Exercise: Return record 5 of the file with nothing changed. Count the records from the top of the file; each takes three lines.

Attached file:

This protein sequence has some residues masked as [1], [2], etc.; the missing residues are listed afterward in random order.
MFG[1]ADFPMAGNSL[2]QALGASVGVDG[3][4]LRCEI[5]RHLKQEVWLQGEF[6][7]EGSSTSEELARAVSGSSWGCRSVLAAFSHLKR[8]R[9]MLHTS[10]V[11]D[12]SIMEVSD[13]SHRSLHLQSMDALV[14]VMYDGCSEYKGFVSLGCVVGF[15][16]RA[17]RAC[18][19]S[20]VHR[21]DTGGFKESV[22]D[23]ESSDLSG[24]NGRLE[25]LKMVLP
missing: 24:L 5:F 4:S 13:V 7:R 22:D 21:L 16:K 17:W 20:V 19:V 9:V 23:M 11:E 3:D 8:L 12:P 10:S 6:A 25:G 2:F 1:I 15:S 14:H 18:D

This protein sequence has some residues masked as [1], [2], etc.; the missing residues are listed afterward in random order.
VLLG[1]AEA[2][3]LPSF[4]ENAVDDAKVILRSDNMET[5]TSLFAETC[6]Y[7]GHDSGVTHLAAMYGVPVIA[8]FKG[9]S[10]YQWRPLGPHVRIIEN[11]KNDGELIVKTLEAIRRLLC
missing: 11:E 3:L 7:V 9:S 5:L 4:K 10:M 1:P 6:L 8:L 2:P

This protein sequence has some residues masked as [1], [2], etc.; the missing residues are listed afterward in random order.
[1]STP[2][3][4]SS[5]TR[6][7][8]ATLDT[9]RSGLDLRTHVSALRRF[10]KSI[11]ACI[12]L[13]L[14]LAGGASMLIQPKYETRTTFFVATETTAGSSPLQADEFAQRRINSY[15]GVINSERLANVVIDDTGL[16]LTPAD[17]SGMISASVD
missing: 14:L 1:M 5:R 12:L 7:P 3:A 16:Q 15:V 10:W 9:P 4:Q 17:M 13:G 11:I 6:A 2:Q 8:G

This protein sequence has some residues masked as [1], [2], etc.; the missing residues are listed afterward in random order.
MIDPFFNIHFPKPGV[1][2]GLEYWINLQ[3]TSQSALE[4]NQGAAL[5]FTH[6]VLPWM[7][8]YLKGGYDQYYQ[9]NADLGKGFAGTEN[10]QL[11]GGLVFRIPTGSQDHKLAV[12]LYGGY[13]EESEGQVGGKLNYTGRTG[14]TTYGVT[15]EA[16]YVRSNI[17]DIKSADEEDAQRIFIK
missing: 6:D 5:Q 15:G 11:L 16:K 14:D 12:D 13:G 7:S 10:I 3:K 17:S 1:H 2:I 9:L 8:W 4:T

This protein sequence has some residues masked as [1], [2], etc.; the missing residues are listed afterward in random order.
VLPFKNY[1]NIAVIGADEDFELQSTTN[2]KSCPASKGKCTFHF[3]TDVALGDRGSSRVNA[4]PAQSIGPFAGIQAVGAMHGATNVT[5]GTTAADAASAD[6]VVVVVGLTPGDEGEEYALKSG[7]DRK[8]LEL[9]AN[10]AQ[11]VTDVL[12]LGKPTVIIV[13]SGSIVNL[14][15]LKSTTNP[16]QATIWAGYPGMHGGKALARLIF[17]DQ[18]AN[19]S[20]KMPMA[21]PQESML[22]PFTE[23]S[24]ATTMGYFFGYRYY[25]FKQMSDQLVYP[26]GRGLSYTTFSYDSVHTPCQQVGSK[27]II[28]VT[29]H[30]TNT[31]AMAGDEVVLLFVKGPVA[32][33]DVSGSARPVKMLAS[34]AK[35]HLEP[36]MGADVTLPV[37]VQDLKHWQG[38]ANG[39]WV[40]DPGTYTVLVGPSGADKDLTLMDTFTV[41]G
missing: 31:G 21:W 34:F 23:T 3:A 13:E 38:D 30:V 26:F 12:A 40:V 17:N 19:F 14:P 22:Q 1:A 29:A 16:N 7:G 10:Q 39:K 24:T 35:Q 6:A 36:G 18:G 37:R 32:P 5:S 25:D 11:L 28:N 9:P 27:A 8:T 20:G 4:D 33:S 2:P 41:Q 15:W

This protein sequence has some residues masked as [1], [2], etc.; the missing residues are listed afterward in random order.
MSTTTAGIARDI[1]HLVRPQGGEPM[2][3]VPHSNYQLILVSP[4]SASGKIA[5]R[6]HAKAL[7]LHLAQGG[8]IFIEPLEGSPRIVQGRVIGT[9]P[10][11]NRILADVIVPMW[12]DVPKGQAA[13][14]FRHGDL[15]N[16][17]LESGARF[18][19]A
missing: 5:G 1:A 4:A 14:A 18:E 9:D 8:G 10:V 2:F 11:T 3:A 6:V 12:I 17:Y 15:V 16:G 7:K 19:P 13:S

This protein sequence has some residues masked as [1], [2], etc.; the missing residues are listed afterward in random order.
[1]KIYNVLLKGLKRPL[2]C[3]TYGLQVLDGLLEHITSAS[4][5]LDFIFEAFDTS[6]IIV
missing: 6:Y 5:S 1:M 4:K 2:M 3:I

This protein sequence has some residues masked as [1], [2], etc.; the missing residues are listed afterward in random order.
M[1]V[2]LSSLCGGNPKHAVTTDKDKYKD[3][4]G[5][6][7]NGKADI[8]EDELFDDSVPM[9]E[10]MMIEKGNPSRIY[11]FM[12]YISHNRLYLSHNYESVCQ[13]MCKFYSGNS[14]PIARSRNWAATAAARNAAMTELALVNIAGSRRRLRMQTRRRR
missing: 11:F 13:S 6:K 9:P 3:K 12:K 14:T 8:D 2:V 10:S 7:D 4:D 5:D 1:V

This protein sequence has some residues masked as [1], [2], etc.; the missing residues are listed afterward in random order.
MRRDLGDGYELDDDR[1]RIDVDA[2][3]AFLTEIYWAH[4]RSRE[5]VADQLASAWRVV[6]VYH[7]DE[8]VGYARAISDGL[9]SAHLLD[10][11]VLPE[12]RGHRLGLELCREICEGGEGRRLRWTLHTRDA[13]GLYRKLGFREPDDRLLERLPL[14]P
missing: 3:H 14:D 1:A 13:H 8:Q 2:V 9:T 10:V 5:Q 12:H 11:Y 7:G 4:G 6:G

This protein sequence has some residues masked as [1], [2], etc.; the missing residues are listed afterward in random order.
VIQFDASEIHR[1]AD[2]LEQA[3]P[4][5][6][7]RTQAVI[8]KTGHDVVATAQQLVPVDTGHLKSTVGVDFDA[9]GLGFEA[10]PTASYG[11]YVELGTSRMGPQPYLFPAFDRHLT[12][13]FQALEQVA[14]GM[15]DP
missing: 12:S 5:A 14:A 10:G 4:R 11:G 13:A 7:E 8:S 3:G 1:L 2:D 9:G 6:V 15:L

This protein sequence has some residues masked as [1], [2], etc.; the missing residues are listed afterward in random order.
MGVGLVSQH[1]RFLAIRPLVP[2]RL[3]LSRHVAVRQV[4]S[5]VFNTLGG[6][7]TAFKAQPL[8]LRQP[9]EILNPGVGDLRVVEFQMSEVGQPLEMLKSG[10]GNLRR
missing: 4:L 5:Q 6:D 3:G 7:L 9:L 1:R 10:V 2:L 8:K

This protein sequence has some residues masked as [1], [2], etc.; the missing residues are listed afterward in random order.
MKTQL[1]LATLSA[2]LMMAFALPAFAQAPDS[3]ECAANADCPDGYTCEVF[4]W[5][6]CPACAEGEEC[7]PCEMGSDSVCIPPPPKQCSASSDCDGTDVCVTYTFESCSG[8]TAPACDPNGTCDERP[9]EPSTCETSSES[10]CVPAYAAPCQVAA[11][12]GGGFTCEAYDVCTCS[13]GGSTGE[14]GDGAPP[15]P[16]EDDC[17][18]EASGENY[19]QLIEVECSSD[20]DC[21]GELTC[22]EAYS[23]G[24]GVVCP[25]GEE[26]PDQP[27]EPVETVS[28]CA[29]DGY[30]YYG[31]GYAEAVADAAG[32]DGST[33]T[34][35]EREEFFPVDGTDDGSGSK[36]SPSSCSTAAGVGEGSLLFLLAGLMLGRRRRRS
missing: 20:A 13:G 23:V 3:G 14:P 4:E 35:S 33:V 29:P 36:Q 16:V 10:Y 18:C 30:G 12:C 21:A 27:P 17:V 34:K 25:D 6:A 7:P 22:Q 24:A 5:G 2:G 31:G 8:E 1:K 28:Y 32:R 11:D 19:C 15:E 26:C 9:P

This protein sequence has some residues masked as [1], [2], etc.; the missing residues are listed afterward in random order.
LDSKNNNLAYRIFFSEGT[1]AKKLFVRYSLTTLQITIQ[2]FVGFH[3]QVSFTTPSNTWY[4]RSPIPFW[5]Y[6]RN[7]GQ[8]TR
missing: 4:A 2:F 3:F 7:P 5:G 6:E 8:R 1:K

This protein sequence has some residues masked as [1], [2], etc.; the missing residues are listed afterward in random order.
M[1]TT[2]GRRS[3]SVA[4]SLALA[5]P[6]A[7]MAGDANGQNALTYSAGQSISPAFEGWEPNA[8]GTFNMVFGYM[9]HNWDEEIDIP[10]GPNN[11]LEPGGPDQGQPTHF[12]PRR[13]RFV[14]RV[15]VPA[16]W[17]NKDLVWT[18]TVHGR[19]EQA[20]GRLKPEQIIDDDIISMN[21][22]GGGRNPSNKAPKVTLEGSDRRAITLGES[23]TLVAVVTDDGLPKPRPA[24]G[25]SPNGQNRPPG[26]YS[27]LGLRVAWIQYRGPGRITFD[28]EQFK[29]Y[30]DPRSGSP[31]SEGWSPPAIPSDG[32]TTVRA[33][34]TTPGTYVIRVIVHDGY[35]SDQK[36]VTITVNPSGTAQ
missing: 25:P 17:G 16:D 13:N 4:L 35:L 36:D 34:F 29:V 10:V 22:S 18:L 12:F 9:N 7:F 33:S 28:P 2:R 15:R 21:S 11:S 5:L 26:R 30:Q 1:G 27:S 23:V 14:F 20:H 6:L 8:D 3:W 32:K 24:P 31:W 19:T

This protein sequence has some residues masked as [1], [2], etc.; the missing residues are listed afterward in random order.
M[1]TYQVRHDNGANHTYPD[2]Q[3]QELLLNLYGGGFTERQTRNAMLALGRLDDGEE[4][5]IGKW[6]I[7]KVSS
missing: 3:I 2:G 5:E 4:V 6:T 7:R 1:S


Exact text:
This protein sequence has some residues masked as [1], [2], etc.; the missing residues are listed afterward in random order.
VLPFKNY[1]NIAVIGADEDFELQSTTN[2]KSCPASKGKCTFHF[3]TDVALGDRGSSRVNA[4]PAQSIGPFAGIQAVGAMHGATNVT[5]GTTAADAASAD[6]VVVVVGLTPGDEGEEYALKSG[7]DRK[8]LEL[9]AN[10]AQ[11]VTDVL[12]LGKPTVIIV[13]SGSIVNL[14][15]LKSTTNP[16]QATIWAGYPGMHGGKALARLIF[17]DQ[18]AN[19]S[20]KMPMA[21]PQESML[22]PFTE[23]S[24]ATTMGYFFGYRYY[25]FKQMSDQLVYP[26]GRGLSYTTFSYDSVHTPCQQVGSK[27]II[28]VT[29]H[30]TNT[31]AMAGDEVVLLFVKGPVA[32][33]DVSGSARPVKMLAS[34]AK[35]HLEP[36]MGADVTLPV[37]VQDLKHWQG[38]ANG[39]WV[40]DPGTYTVLVGPSGADKDLTLMDTFTV[41]G
missing: 31:G 21:W 34:F 23:T 3:A 13:E 38:D 30:V 26:F 12:A 40:V 17:N 19:F 14:P 22:Q 1:A 29:A 16:N 7:G 10:Q 39:K 24:T 35:Q 6:A 36:G 18:G 37:R 32:P 5:S 25:D 11:L 28:N 9:P 27:A 8:T 20:G 4:D 33:S 2:P 41:Q 15:W